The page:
In the 1940’s, there were the high class night spots and restaurants, like the Brown Derby, the Jade and the Cinegrill. And there were the working man’s bars, such as Steve Boardner’s, Bradley’s 5 and 10 and Jack O’Brien’s. Hollywood was a lonely town for transplants and runaways, but it was easy to get lost in if you joined the bar scene. For Beth Short, who preferred soft drinks over alcohol, Hollywood was a place to meet people and maybe make a future for herself.
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It was the era of live radio programs and motion pictures. The NBC Radio City studios were at Sunset at Vine, while down the street, CBS broadcast from Columbia Square. There were night spots all along Vine Street, from Clara Bow’s It Cafe, the Brown Derby, Club Morocco and the Hangover to Tom Breneman’s Breakfast in Hollywood and many more. There were nightclubs with floor shows and live entertainment. The Palladium, sandwiched between NBC and CBS, was just across from Earl Carroll’s Theatre on Sunset. The Florentine Gardens was Blocks away on Hollywood Boulevard, and, of course the Sunset Strip was a taxi ride away, with clubs like Ciro’s and the Trocadero.
It was an exciting time and an exciting town. In 1946, five of the top records on the hit parade were different versions of “To Each His Own.” Movie audiences were treated to a banner year of films, such as “The Best Years of Our Lives,” “Blue Skies,” “It’s a Wonderful Life,” and “The Harvey Girls.”
That year, Nino Frank, a French film critic, dubbed a new style of movie making as “film noir.” 1946 saw the release of such noir titles as, “Gilda,” “The Big Sleep,” “The Postman Always Rings Twice” and a film that had a personal meaning for Elizabeth Short, Raymond Chandler’s, “The Blue Dahlia,” which opened at the Paramount Theatre on Hollywood Boulevard on July 4.
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Hollywood was a town dotted with motion picture and radio studios, a town where people rode street cars to the San Fernando Valley or to the seashore or up and down Hollywood Boulevard. There were safety islands for passengers and tunnels under the Boulevard for pedestrians. There were newsboys hawking the daily newspapers at every major street corner and there was a movie theater on nearly every block. You could walk up and down the Boulevard and stare into the faces of strangers and never make a friend. Elizabeth Short fit in. She wandered the streets of Hollywood and spent hours in the restaurants and cocktail bars, but she was never discovered by the studios. Her fame would come after death. She arrived in Hollywood after the Academy Awards presentation at Grauman’s Chinese Theatre on March 7, 1946 and was dead before the Academy Awards show at the Shine Auditorium on March 13, 1947.
She became as famous and as intriguing as the movie stars who helped put Hollywood on the map. She never made a movie, never made a name for herself in life, but in death, the beautiful, mysterious, young woman of 22 became a legend. Her story is the tale of a town and a gypsy girl who passed through it and left her signature, not in Grauman’s forecourt, but in Hollywood lore itself.
The town that grew up in the 1920’s and 1930’s with glamorous nightclubs on Hollywood Boulevard was a town where movie stars, such as Rudolph Valentino and Charlie Chaplin, ate at Musso and Frank, where actors lived in the Hotel Hollywood and the Garden Court Apartments. It was the town where Carole Lombard and Joan Crawford made names for themselves dancing in Hollywood night spots. Years later, Hollywood would turn into a haven for prostitutes, drug addicts and the homeless.
But in 1946, Hollywood was doing just fine, with films and radio production creating magic for the rest of the world. Bing Crosby’s Philco Radio Time introduced audiences to the first prerecorded broadcast on a prime time radio network. Television was just around the corner.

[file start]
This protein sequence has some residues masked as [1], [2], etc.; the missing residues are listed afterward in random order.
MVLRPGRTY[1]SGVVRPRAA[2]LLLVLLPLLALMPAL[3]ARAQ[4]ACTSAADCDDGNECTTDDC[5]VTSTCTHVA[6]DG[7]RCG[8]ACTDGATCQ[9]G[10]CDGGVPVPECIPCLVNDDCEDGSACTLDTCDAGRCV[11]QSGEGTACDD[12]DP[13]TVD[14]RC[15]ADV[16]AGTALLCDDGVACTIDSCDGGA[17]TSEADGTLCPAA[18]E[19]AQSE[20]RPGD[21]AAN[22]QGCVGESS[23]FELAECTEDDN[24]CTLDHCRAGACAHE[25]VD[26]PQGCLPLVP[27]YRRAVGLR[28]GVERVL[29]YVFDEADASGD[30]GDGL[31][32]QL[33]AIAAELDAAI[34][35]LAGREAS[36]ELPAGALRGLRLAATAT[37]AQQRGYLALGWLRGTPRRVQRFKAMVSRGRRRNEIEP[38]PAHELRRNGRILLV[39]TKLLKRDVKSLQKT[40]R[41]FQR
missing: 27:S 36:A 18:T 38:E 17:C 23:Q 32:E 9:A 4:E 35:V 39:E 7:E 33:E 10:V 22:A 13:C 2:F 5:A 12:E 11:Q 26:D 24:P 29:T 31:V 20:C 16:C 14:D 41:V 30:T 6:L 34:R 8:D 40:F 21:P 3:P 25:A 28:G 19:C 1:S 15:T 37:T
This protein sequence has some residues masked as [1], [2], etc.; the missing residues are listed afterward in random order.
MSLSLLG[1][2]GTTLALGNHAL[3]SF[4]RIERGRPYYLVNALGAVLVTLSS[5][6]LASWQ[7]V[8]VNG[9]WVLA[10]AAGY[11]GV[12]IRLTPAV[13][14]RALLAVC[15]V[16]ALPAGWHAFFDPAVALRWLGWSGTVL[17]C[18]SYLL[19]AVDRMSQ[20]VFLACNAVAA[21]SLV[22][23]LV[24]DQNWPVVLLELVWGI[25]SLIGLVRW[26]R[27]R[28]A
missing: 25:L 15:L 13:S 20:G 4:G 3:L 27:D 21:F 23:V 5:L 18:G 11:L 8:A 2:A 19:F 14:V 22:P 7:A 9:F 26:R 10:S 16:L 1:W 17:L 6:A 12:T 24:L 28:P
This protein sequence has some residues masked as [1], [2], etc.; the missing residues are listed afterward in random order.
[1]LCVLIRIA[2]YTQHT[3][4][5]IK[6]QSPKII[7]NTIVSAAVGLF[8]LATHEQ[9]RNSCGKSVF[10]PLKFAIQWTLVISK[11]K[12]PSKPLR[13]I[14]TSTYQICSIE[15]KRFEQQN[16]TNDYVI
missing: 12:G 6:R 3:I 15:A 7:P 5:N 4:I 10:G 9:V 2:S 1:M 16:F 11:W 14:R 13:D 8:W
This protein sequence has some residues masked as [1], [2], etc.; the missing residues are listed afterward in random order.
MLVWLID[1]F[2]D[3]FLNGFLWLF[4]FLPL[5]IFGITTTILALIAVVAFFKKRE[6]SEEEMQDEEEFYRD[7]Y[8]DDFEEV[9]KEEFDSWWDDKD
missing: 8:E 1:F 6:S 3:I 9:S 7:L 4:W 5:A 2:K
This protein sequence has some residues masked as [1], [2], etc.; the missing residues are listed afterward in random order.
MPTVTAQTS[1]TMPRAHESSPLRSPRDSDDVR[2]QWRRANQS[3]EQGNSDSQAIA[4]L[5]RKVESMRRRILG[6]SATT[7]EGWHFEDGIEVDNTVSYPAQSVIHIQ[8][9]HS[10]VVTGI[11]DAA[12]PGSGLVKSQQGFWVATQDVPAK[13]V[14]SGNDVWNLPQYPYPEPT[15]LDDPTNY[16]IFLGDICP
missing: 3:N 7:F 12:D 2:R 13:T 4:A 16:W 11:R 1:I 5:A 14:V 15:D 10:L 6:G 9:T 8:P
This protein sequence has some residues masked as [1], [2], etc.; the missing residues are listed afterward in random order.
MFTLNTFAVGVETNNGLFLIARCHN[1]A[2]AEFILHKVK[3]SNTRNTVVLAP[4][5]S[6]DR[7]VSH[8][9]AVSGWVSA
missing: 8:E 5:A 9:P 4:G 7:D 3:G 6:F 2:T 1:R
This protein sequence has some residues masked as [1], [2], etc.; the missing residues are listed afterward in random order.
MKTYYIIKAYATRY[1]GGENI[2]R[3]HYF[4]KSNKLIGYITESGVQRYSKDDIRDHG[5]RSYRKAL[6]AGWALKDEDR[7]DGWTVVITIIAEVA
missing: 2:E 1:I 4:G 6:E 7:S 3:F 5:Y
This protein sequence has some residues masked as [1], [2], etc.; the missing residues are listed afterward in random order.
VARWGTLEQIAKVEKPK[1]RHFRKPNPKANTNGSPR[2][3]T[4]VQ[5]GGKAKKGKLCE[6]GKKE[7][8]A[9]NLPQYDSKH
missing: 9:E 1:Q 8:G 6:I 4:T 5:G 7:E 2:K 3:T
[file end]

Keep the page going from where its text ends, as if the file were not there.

Elizabeth Short arrived in Southern California in July, 1946. She turned 22 years old on July 29. The most popular song that summer was “To Each His Own,” a tune from the movie of the same title, starring Olivia de Havilland.
The Eddy Howard recording of “To Each His Own” entered the Billboard Charts on July 11, 1946, and would stay on the hit parade for nineteen weeks. The song was so popular that four other versions also stayed on the charts through the summer. Tony Martin, the Ink Spots, Freddy Martin and the Modernaires with Paula Kelly all had hit recordings.
A rose must remain with the sun and the rain
Or its lovely promise won’t come true
To each his own, to each his own
And my own is you
The war years had been tough on almost everyone. By 1946, annual incomes averaged $2,390. A new house cost about $5,600 and a new car about $1,200. A postage stamp was three cents, a loaf of bread costs nine cents, a dozen eggs was twenty-two cents, a pound of coffee cost fifty cents, and a gallon of milk was seventy cents. If you had a new Roosevelt dime and a Jefferson nickel in your pocket, you could buy a gallon of gas or go see the new Clark Gable movie. The nickel was mighty. A telephone call costs a nickel in a phone booth. A newspaper costs a nickel and any greasy spoon in town served coffee for a nickel. Coca Cola guaranteed every man a in uniform a bottle of Coke for five cents. You could ride public transportation or buy a candy bar for a nickel. Or you could buy a short beer at Bradley’s 5 and 10, a Hollywood Boulevard hangout known to Beth Short.
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In many ways, the Hollywood Boulevard of today does not look that different from the Hollywood Boulevard of 1946. Many of the structures built in the 1920’s and 1930’s still line the street. Some of the businesses remain, most notably, the Musso and Frank Grill, between Las Palmas and Cherokee, which has served customers continuously since 1919. Grauman’s Chinese Theatre at the west end of the Boulevard and the Pantages Theatre at the east end still operate. The Roosevelt Hotel is open, The Snow White Waffle House, now the Snow White cafe, is still in business. The Pig and Whistle has reopened and serves cocktails, lunch and dinner at the same old address. The Hillview Apartments is renting again, after a major renovation. Decades after being hidden, the Kress department store sign has been restored and rises high above Hollywood Boulevard at Whitley. The Broadway Hollywood, no longer a department store, still proudly displays it’s original sign. Across the street, with its blue neon sign still in tact, sits the venerable Taft Building. Across the Boulevard on the north side, the Frolic Room, a neighborhood bar since the 1930’s, is still open for business.